A good friend of mine used to say…. “A cucumber can become a pickle, but a pickle can never become a cucumber.” As I look at soybean fields in my travels across and around Central Valley Ag territory, I am repeatedly reminded of that. Yes, this is one of those rare occasions that I write about soybeans. I should do it more, but I always get sidetracked by our more attractive crop corn, which is part of the problem for all of us.
We are having two separate problems in our soybeans in the area. North of I would say HWY 91 we run into the problem of white mold, in the area South of that we run into more of a problem with sudden death syndrome. The only real similarity is the fact that they both tend to stay with the field and become long-term risks of continued infections when favorable conditions exist. The problem is that in both cases the favorable conditions is fairly common in Nebraska and Iowa. Management of these two problems is going to be quite different, other than a few foundation things. There is one simple fact. Much like the pickle, once you realize you have a problem with either of these diseases in a field we must not pretend like that problem goes away before we plant soybeans there again. We must somewhere in the collective notes between you and your trusted advisor tag this field forever as a potential problem that MUST be dealt with. This is where the whole “not getting distracted” by the intermediate corn crop that will help us forget the soybean problems.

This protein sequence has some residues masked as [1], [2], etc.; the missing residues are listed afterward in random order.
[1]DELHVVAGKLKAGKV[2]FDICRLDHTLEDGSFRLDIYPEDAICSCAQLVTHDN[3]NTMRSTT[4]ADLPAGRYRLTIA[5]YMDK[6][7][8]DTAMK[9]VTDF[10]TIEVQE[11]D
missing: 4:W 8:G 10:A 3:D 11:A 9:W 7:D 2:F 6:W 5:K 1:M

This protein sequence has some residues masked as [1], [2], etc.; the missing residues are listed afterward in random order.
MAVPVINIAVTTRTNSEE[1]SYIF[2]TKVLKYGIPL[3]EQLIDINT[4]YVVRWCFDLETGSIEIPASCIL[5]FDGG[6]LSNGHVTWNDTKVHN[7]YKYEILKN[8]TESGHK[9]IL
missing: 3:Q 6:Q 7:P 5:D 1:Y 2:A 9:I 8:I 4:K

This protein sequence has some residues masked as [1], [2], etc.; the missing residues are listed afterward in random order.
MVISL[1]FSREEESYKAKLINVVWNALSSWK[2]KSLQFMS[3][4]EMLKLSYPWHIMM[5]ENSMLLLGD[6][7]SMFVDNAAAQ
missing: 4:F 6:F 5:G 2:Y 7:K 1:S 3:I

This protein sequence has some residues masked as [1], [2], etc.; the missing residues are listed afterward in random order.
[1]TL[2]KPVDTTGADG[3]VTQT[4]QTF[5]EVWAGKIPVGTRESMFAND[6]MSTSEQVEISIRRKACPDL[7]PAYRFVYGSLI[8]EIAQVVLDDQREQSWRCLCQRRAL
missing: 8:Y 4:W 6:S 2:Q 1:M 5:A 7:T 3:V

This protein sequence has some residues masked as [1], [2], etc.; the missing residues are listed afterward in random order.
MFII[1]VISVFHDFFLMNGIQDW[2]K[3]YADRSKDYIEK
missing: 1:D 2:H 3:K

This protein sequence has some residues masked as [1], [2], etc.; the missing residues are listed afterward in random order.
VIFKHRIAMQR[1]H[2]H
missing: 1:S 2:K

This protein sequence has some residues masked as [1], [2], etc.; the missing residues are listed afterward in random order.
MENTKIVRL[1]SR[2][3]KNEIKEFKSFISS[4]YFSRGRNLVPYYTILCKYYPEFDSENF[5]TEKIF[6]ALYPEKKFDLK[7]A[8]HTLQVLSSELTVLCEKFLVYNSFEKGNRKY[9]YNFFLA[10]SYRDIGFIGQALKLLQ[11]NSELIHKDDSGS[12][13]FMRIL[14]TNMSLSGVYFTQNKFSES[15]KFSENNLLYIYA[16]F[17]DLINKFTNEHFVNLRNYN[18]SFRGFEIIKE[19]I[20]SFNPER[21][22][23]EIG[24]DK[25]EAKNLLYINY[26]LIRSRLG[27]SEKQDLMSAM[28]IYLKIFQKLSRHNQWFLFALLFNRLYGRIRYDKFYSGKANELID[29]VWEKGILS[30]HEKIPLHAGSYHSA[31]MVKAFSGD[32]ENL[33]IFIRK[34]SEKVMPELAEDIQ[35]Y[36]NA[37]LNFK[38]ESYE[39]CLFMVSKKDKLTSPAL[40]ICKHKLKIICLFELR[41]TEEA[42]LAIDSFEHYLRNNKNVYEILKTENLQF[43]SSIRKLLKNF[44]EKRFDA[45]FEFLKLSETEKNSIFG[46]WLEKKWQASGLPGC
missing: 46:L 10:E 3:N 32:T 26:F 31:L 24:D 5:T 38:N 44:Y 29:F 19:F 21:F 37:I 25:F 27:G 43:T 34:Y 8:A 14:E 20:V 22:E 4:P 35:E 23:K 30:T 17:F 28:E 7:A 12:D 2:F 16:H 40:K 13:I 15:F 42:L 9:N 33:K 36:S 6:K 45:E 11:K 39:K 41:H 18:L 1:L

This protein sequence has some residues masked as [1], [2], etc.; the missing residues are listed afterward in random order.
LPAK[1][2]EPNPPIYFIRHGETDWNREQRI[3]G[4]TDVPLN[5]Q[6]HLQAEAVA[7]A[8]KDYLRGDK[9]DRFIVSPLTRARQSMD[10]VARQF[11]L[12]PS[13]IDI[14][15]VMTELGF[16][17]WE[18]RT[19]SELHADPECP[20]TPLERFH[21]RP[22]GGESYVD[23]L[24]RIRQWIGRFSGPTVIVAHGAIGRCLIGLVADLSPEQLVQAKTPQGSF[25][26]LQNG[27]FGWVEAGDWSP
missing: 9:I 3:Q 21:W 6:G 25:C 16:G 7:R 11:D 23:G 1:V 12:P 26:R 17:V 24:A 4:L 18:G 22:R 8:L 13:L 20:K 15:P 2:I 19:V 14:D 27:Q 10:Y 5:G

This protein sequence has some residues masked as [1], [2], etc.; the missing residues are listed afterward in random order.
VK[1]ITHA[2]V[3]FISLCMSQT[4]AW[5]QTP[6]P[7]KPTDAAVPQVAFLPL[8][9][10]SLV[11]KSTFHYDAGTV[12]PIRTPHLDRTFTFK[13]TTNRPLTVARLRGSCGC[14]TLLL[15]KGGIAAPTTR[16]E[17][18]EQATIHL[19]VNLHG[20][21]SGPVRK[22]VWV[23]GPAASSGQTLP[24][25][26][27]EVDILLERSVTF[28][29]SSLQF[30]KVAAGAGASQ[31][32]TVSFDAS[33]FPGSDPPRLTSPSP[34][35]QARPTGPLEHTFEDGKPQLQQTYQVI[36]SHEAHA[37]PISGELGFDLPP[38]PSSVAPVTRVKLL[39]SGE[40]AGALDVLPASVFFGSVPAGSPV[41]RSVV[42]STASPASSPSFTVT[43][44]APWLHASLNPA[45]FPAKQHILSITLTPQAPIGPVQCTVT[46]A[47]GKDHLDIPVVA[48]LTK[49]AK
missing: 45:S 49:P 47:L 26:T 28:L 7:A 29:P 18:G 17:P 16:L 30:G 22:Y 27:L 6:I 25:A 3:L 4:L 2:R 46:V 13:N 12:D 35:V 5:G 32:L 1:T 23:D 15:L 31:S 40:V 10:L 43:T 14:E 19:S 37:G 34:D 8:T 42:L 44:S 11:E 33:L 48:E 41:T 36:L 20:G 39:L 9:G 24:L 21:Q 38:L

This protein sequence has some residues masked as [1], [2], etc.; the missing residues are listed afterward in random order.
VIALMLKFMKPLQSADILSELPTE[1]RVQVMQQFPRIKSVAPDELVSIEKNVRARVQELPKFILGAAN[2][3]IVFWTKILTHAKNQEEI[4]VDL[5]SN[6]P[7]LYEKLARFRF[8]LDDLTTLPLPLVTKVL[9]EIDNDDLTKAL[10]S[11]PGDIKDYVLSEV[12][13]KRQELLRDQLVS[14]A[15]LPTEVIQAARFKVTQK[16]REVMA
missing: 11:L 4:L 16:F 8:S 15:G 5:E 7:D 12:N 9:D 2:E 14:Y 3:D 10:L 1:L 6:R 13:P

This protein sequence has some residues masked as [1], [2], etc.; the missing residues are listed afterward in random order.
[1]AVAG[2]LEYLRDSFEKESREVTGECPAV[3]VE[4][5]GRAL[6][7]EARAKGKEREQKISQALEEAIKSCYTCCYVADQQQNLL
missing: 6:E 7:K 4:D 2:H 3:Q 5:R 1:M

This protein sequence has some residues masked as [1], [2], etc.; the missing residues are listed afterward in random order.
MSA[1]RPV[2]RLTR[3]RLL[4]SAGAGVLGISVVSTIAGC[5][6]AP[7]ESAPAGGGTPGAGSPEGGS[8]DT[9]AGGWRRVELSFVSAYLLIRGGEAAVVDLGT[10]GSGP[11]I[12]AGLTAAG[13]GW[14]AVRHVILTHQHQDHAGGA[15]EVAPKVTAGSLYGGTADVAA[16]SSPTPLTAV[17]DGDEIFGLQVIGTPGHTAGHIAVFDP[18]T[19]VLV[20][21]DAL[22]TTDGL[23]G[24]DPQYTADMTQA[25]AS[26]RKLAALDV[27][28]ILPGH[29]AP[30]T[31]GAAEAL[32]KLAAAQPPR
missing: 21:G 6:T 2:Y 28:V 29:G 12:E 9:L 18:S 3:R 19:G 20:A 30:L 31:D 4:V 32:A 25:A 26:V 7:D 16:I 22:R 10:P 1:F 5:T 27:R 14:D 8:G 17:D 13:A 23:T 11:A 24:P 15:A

Once we remember what those fields are, we can take the right actions to get a management plan in place. These management plans are going to be a systems approach because with both diseases we have to change multiple interactions to have the greatest chance of thriving through these diseases. As we enter fall and the winter meeting schedule we will take a look at both diseases individually and talk about the management it will take. We also will take a look at some of the new tools in the toolbox to help us in those management systems.
For this year, the fact of the matter is just a few things we can do, and none of them will help mitigate yield loss. In the case of white mold, we can change our harvest schedule to harvest those infected fields last to keep from spreading the disease. The few other things we can do is think about how our tillage operations will affect future infections down the road. The most important thing you can do is think about your future bean crops and take the time to identify those potential problems for 2016 now and talk with you Central Valley Ag FSA on how we are going to manage those fields next year and all the years in the future.
Lastly, I would like to thank all of our customers of Central Valley Ag for choosing us as their trusted advisors and partners in your operations as we prepare to close the first fiscal year. We look forward to continuing to deliver innovative solutions that generate value and profit for you in the future. That is definitely an honor for us to be there for you every day.